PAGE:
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Holidays haven't been normal in ages (will they ever be?). If you've been tasked with hosting this year for the first time or the first time in a while, you might be missing a few must-haves—like these turkey-making tools, or some of the recommendations on this list. We're sure your New York Times–reading guests will have the Tupperware and Tide to Go pens covered, though.
Products with an “Add to Cart” option are available for purchase through The Shops at Seattle Met. Looking for more last-minute holiday essentials? Check out our selection of festive tableware, kitchen tools, and party host gifts—many of which are available for local pickup.
Counting some little ones among your dinner guests? These versatile—and affordable—building blocks will serve as a welcome diversion for pretty much anyone over five years old, some adults included. For a slightly younger crowd, this mini construction block set ($12) is also a good choice.
Monikers, Mox Boarding House Local
Countertop space is impossibly precious inventory throughout Thanksgiving day. Keep excess cooks out of the kitchen by providing guests a second space for drink mixing. Clocking in at 16 inches deep and 24 inches wide, this little vintage bar cart can nestle in just about anywhere.
Save the swans for next year—there's not much time to become an expert napkin folder. Instead, nab these napkin rings from longtime Mercer Island–based kitchen shop Terra Bella for pretty, presentable linens without all the YouTube tutorials.
The sisters-not-sextuplets approach to wine serving (also known as using the mismatched glasses you already have) strikes us as perfectly acceptable. So does using this occasion as an excuse to finally shell out for that beautiful set you've always had your eye on. If your Nordstrom wish list looks anything like ours, it's dotted with gem-toned beauties from Black-owned, hand-blown stemware company Estelle Colored Glass.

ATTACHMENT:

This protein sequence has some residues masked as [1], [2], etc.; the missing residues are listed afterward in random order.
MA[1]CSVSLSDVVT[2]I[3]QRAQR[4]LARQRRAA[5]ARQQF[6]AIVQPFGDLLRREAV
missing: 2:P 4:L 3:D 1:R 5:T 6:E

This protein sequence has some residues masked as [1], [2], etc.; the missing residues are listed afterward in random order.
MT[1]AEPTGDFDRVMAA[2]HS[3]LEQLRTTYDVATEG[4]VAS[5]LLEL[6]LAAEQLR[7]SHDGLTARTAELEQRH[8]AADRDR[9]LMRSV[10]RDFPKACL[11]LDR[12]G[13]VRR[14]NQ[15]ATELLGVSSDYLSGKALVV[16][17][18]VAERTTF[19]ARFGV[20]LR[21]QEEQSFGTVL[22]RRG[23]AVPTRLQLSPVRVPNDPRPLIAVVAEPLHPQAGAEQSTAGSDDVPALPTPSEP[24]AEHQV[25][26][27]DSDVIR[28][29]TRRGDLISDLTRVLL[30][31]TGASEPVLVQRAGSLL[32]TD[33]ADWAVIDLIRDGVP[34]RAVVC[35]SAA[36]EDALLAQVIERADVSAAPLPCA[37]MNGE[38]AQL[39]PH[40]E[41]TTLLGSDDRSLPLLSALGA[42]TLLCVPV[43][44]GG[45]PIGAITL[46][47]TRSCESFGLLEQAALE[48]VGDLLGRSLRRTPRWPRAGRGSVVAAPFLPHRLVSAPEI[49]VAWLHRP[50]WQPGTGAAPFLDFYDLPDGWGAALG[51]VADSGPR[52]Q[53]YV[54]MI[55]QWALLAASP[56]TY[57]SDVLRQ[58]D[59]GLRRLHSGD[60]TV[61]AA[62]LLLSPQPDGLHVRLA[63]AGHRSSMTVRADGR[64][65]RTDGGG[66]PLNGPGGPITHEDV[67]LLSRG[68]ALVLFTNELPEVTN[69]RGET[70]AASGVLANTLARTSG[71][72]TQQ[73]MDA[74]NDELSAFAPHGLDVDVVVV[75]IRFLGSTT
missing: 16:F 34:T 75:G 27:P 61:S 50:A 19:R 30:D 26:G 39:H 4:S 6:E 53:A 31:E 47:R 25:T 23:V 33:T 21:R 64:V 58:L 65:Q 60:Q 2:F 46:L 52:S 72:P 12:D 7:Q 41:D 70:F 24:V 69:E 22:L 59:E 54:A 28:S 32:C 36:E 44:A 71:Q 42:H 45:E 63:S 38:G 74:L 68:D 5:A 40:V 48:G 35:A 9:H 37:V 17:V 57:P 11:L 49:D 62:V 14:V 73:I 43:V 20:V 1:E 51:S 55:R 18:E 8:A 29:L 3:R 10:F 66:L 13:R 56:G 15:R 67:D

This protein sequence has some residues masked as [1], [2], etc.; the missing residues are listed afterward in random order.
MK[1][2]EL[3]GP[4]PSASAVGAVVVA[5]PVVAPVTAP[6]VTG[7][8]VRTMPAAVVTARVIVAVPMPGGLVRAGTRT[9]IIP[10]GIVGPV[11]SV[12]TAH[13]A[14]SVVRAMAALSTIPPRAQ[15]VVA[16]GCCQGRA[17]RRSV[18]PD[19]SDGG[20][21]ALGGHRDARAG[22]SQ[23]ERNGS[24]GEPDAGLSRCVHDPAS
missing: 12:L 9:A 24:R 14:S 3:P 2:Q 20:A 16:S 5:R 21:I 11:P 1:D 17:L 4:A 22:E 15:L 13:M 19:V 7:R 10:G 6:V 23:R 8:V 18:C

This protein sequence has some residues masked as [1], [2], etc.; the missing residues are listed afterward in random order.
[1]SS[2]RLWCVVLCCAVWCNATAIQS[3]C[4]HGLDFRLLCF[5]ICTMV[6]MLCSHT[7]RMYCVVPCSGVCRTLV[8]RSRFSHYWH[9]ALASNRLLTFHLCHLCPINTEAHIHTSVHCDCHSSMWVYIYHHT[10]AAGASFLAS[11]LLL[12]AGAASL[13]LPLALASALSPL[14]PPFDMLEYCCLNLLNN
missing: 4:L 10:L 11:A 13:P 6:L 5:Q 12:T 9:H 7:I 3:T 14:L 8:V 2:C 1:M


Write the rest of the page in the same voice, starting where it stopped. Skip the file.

Unless you've been blessed with a Hogwarts dining hall–worthy behemoth of a dinner table, low-profile decorations are the way to go—if you're making a choice between a monster centerpiece and easy access to the mashed potatoes, pick the mashed potatoes every time. These four-inch, solid aluminum candle holders fit the bill. Plus, they're reversible, so as to accommodate either tea or taper candles ($18).
When your family starts clamoring for coffee to accompany their dessert—this is Seattle, after all—you don't want to be caught with nothing more than a single-cup dripper and a dream. North Seattle's Pilgrim Coffeehouse stocks Chemex's simple-but-snob-approved 10-cup contraption with three different colors of leather adornment. (If you need filters, pop by the Pike Place Market Sur la Table; they've got the eight-cup version, too).
You know which of your surfaces prove impervious to stains (and, potentially, nuclear fallout). Your guests do not. Avoid dance chaperone levels of anxious hovering by pointedly placing coasters on your fragile furnishings. This vegan leather set, stamped with amusingly debaucherous scenes, also provides a cute conversation starter. Try these natural fiber coasters ($45) if you'd like something a little simpler.
These emerald green, midcentury dining chairs from esteemed Danish designer Niels Otto Møller clearly represent an investment that extends far beyond the holiday season. But if you're in the market for a new set, there's no time like...a couple days before you'll welcome a dozen more guests than usual. We're all for a little fruitful procrastination.
Definitely get the grocery store pitted black olives for little kids to pop on their fingertips—it's cheap entertainment. But for more discerning palates (or undiscerning palates who just like to get fancy) these citrusy, garlicky olives from the Moroccan and Levantine pantry beloved by local chefs make a great table snack.
No home bar is complete without a cocktail shaker. This especially flashy polished steel number, available for pickup at the U Village CB2, comes with the added bonus of six matching shot glasses, in case tequila is on the menu—or you just want to subtly encourage your guests to measure their drinks.
Much of the house will come pre-scented by stuffing and pie. But don't forget to provide a little extra assistance in areas like the bathroom (a cute box of decorative matches ($13) couldn't hurt, either). We appreciate Seattle-based Particle Goods' festive inclusion of thyme, the unofficial patron herb of Thanksgiving.
The quilted quicker picker-upper may look a little out of place among your Good Dishes. For a more formal meal, it's worth opting into eminently classy, restaurant-ready white linen napkins; they'll also prove useful if you wind up entertaining frequently. This set's available in navy ($80), too, in case the thought of cranberry sauce stains makes you cringe.